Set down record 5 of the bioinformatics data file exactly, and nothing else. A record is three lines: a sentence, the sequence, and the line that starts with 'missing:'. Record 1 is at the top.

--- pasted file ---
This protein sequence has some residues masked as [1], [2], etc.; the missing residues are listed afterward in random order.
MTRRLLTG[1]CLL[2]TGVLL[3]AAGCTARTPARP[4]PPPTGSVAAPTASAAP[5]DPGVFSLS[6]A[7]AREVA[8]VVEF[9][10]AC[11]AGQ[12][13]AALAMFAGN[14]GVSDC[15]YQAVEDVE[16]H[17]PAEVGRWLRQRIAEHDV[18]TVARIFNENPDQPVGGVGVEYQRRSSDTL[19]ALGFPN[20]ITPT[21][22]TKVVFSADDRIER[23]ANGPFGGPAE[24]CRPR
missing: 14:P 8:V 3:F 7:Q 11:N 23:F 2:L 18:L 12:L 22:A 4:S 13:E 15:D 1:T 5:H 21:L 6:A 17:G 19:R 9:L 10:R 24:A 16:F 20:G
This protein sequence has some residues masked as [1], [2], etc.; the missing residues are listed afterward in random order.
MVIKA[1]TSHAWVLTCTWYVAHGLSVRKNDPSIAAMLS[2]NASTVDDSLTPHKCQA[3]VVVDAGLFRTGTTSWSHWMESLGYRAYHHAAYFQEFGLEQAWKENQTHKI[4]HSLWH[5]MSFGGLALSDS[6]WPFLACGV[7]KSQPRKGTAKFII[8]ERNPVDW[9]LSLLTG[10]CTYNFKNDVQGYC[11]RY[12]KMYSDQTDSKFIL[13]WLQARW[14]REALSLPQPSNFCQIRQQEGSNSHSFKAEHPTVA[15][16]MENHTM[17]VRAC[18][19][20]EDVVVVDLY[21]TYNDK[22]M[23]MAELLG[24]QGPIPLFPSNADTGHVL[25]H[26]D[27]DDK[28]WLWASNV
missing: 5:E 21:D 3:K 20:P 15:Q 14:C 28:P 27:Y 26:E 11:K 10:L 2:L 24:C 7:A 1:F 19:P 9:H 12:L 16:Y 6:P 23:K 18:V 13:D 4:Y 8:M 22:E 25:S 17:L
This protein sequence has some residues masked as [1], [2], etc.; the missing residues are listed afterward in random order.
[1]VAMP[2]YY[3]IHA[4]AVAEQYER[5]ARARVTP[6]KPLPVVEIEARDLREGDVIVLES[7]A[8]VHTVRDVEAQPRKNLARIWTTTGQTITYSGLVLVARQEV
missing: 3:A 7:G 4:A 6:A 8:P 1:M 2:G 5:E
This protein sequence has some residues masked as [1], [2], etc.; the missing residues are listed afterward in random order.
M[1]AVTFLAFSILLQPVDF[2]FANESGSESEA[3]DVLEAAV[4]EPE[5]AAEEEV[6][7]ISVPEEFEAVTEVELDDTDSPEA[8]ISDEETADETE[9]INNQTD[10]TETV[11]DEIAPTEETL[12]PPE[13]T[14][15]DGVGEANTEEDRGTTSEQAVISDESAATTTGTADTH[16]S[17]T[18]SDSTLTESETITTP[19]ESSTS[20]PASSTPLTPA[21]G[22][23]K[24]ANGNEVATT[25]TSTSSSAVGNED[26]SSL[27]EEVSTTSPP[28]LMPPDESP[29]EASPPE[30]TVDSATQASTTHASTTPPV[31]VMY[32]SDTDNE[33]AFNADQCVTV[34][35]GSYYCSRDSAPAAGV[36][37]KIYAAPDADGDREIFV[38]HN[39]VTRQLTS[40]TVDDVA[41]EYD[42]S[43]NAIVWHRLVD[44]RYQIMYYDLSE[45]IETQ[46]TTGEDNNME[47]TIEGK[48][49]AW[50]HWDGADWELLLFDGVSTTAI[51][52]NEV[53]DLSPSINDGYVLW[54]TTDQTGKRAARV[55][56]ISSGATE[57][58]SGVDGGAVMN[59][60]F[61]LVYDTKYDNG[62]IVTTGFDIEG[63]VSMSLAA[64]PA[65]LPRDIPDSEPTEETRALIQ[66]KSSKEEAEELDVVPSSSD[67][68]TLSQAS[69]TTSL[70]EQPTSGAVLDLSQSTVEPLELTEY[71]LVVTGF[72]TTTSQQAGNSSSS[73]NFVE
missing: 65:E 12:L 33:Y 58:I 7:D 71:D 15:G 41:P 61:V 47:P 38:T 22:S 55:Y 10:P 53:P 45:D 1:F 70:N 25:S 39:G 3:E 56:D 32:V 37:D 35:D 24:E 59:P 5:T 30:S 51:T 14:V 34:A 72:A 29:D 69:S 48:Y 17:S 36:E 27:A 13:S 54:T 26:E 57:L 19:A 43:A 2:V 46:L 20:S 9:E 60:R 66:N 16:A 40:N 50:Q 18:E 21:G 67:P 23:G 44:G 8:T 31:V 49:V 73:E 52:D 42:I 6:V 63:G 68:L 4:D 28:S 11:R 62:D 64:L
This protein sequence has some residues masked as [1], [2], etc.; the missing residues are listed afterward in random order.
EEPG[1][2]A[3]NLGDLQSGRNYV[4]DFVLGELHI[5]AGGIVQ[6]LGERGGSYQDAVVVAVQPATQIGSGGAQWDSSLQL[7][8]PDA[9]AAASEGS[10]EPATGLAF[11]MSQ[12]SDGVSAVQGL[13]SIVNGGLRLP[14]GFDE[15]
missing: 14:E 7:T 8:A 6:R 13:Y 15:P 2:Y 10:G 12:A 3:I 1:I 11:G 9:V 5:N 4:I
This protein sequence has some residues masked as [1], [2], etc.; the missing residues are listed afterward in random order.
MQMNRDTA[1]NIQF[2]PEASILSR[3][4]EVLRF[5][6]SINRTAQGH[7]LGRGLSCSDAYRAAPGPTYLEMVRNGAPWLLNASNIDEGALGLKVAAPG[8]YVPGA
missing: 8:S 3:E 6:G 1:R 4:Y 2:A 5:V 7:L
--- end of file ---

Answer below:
This protein sequence has some residues masked as [1], [2], etc.; the missing residues are listed afterward in random order.
EEPG[1][2]A[3]NLGDLQSGRNYV[4]DFVLGELHI[5]AGGIVQ[6]LGERGGSYQDAVVVAVQPATQIGSGGAQWDSSLQL[7][8]PDA[9]AAASEGS[10]EPATGLAF[11]MSQ[12]SDGVSAVQGL[13]SIVNGGLRLP[14]GFDE[15]
missing: 14:E 7:T 8:A 6:R 13:Y 15:P 2:Y 10:G 12:A 3:I 1:I 11:G 9:V 5:N 4:I